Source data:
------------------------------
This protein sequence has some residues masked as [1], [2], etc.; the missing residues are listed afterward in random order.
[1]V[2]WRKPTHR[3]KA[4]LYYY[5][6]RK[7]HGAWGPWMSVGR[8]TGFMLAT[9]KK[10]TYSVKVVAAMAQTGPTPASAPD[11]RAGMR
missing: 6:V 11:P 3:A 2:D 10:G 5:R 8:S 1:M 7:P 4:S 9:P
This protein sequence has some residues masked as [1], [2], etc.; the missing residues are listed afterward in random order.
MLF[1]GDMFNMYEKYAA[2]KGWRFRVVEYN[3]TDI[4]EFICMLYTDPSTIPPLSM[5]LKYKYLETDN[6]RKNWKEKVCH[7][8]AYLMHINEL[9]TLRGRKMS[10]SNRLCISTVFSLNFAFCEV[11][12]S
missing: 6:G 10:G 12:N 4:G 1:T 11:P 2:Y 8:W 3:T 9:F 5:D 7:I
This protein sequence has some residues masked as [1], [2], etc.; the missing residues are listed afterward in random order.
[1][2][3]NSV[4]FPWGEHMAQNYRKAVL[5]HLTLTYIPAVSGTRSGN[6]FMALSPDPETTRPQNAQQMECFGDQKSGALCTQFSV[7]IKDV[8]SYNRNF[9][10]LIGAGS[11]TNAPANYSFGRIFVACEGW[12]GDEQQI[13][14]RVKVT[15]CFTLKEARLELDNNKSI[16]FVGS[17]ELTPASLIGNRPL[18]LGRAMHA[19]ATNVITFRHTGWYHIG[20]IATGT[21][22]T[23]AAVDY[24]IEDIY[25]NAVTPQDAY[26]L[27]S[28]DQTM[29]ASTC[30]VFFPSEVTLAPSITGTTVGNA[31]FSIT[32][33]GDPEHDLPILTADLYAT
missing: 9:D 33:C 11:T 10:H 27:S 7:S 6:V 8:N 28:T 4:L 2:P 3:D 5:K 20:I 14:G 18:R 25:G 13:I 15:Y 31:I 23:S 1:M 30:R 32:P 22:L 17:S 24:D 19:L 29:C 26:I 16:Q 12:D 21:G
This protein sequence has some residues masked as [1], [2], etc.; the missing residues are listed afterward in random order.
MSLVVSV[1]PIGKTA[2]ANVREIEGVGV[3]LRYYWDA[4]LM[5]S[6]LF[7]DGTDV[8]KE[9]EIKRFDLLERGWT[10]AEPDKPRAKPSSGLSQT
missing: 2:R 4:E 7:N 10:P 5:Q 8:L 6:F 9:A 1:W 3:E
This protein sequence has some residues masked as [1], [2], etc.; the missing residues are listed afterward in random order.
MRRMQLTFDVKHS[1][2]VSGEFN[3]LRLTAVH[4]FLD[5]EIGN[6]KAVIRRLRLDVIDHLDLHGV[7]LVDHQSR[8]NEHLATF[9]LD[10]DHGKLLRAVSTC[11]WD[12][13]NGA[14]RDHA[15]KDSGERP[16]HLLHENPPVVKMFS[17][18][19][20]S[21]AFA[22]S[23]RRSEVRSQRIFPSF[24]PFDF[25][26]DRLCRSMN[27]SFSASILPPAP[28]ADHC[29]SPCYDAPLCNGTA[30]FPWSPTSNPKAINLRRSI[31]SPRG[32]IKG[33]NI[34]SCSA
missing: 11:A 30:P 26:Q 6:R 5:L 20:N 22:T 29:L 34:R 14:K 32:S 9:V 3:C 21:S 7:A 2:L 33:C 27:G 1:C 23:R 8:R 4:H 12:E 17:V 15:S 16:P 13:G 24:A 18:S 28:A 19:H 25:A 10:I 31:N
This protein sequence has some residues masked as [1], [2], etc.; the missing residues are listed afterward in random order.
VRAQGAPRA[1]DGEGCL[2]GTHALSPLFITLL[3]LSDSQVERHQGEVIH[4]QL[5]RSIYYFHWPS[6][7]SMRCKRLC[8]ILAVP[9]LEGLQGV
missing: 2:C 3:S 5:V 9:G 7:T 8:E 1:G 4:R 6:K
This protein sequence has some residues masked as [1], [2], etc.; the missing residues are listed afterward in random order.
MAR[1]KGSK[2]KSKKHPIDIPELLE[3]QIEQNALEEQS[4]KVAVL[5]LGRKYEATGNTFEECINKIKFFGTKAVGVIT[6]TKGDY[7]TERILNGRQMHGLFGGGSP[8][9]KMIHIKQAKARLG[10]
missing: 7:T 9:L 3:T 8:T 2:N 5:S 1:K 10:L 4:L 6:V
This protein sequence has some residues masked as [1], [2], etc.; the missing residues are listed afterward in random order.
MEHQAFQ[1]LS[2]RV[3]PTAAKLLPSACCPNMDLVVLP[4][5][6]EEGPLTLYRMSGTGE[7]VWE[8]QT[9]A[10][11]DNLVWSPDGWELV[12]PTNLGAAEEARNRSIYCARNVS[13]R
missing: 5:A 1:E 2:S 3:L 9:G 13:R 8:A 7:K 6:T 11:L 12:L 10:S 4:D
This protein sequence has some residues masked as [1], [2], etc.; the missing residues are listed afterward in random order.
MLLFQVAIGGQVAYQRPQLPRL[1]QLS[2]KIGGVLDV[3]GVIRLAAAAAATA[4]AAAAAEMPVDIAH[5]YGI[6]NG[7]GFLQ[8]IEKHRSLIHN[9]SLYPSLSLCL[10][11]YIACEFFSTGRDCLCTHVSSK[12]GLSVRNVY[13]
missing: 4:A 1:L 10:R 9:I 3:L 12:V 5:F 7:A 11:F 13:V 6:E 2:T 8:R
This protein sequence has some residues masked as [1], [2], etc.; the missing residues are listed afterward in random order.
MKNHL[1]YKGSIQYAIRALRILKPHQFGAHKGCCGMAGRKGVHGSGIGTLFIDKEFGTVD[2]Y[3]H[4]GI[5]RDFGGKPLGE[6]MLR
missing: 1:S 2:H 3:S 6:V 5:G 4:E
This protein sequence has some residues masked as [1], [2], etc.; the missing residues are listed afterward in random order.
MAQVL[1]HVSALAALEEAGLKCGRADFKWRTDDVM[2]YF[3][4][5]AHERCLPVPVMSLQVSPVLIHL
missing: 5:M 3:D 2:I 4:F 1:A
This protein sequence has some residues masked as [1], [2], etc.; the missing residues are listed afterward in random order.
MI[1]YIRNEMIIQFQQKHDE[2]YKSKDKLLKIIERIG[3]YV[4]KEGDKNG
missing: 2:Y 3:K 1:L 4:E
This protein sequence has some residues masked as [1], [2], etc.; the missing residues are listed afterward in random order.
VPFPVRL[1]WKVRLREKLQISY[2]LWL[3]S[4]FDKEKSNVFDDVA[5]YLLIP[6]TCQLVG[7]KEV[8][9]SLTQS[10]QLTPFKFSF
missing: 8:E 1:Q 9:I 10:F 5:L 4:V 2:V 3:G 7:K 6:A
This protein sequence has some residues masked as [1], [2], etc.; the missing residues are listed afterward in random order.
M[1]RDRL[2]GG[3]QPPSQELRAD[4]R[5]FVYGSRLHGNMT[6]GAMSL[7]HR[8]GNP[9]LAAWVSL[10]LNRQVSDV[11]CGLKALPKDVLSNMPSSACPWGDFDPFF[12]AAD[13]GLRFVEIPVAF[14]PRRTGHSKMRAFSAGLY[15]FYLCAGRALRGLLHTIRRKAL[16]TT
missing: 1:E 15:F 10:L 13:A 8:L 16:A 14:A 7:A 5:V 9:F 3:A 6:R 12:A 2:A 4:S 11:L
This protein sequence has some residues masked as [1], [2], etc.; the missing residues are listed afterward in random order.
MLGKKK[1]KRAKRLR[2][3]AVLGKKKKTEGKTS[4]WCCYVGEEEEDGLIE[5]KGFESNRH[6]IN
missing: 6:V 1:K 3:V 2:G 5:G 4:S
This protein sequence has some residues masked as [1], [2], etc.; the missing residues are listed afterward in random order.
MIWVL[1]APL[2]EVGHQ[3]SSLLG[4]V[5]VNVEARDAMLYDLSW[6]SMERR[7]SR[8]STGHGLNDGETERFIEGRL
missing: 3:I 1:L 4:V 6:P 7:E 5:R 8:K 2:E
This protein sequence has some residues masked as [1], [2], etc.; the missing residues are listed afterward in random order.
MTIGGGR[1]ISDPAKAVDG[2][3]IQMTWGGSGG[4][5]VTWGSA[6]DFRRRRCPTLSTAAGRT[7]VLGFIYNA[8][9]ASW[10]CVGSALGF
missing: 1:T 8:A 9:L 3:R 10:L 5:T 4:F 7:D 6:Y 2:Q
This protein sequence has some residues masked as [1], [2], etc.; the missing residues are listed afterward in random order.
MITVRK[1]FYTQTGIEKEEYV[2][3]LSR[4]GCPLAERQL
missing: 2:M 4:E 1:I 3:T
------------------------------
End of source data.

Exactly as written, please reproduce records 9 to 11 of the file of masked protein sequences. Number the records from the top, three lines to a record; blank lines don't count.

This protein sequence has some residues masked as [1], [2], etc.; the missing residues are listed afterward in random order.
MLLFQVAIGGQVAYQRPQLPRL[1]QLS[2]KIGGVLDV[3]GVIRLAAAAAATA[4]AAAAAEMPVDIAH[5]YGI[6]NG[7]GFLQ[8]IEKHRSLIHN[9]SLYPSLSLCL[10][11]YIACEFFSTGRDCLCTHVSSK[12]GLSVRNVY[13]
missing: 4:A 1:L 10:R 9:I 3:L 12:V 5:F 7:A 11:F 13:V 6:E 2:T 8:R
This protein sequence has some residues masked as [1], [2], etc.; the missing residues are listed afterward in random order.
MKNHL[1]YKGSIQYAIRALRILKPHQFGAHKGCCGMAGRKGVHGSGIGTLFIDKEFGTVD[2]Y[3]H[4]GI[5]RDFGGKPLGE[6]MLR
missing: 1:S 2:H 3:S 6:V 5:G 4:E
This protein sequence has some residues masked as [1], [2], etc.; the missing residues are listed afterward in random order.
MAQVL[1]HVSALAALEEAGLKCGRADFKWRTDDVM[2]YF[3][4][5]AHERCLPVPVMSLQVSPVLIHL
missing: 5:M 3:D 2:I 4:F 1:A